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Matching color and lighting between many different stock video clips

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Jackie Ziesemer
Matching color and lighting between many different stock video clips
on Jan 2, 2018 at 6:24:04 pm

I'm putting together a video in AE CC 2017 that utilizes a lot of stock footage. The problem is, most of the clips are noticeably different in both color and exposure.
Here are some stills of the clips to give you an idea of what I'm working with:








I want to make the stock footage look as consistent as possible across the entire video. What's the best way to match the color and lighting of many different clips?

I was even wondering if Premiere has some sort of built in tool to do this automatically. If that's the case, could I just pull the project from AE into Premiere and edit the clips there?


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Dave LaRonde
Re: Matching color and lighting between many different stock video clips
on Jan 2, 2018 at 7:51:04 pm

The BEST application to use may be DaVinci Resolve... and it's a free download!

Dave LaRonde
Promotion Producer
KGAN (CBS) & KFXA (Fox) Cedar Rapids, IA


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Jackie Ziesemer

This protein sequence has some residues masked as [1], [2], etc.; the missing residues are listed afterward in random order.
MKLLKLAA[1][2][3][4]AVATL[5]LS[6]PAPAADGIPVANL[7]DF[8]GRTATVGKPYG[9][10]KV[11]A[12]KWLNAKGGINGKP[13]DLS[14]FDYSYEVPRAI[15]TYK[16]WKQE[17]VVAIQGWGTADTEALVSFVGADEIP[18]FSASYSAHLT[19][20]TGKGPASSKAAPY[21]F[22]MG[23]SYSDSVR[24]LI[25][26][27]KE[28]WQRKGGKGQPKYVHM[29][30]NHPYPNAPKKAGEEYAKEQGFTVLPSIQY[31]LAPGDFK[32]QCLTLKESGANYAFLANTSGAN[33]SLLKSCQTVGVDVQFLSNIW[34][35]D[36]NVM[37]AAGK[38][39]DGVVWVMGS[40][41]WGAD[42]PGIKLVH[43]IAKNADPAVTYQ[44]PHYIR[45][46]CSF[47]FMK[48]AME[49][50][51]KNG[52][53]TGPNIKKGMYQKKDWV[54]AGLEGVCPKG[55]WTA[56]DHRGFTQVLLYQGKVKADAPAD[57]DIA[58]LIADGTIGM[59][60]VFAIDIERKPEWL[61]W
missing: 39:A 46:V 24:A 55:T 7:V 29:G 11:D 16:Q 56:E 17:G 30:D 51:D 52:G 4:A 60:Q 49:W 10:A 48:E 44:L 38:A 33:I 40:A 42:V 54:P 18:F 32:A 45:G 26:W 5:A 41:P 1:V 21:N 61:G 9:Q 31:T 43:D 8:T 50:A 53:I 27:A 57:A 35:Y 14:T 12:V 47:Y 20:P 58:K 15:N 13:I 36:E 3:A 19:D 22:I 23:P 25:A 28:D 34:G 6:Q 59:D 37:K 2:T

Re: Matching color and lighting between many different stock video clips
on Jan 2, 2018 at 8:41:46 pm

Cool, I've never heard of that before. Do you know if it would be easy for a newbie to pick up on? Unfortunately, this project has kind of a tight deadline.


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Dave LaRonde
Re: Matching color and lighting between many different stock video clips
on Jan 2, 2018 at 9:05:20 pm

I don't know how easy or how tough it would be. It certainly won't be fast. Color correction & grading are difficult skills to learn for anyone.

Dave LaRonde
Promotion Producer
KGAN (CBS) & KFXA (Fox) Cedar Rapids, IA


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Chris Wright
Re: Matching color and lighting between many different stock video clips
on Jan 2, 2018 at 9:07:34 pm
Last Edited By Chris Wright on Jan 3, 2018 at 12:13:29 am

I agree. premiere only has a global hue under fast color corrector. you'd have to luma key everything, and that is silly.
ae/photoshop does have a hue control per color in a pinch. davinci's hue vs hue and hue vs sat was made for this.

for matching grades, first match black point, then white point, then global gamma, then global saturation. then go in with curves, white balance the overall shot, then wb blacks, whites, shadows midtones, highlights, then rotate color hues. then secondaries luma, sat. etc.


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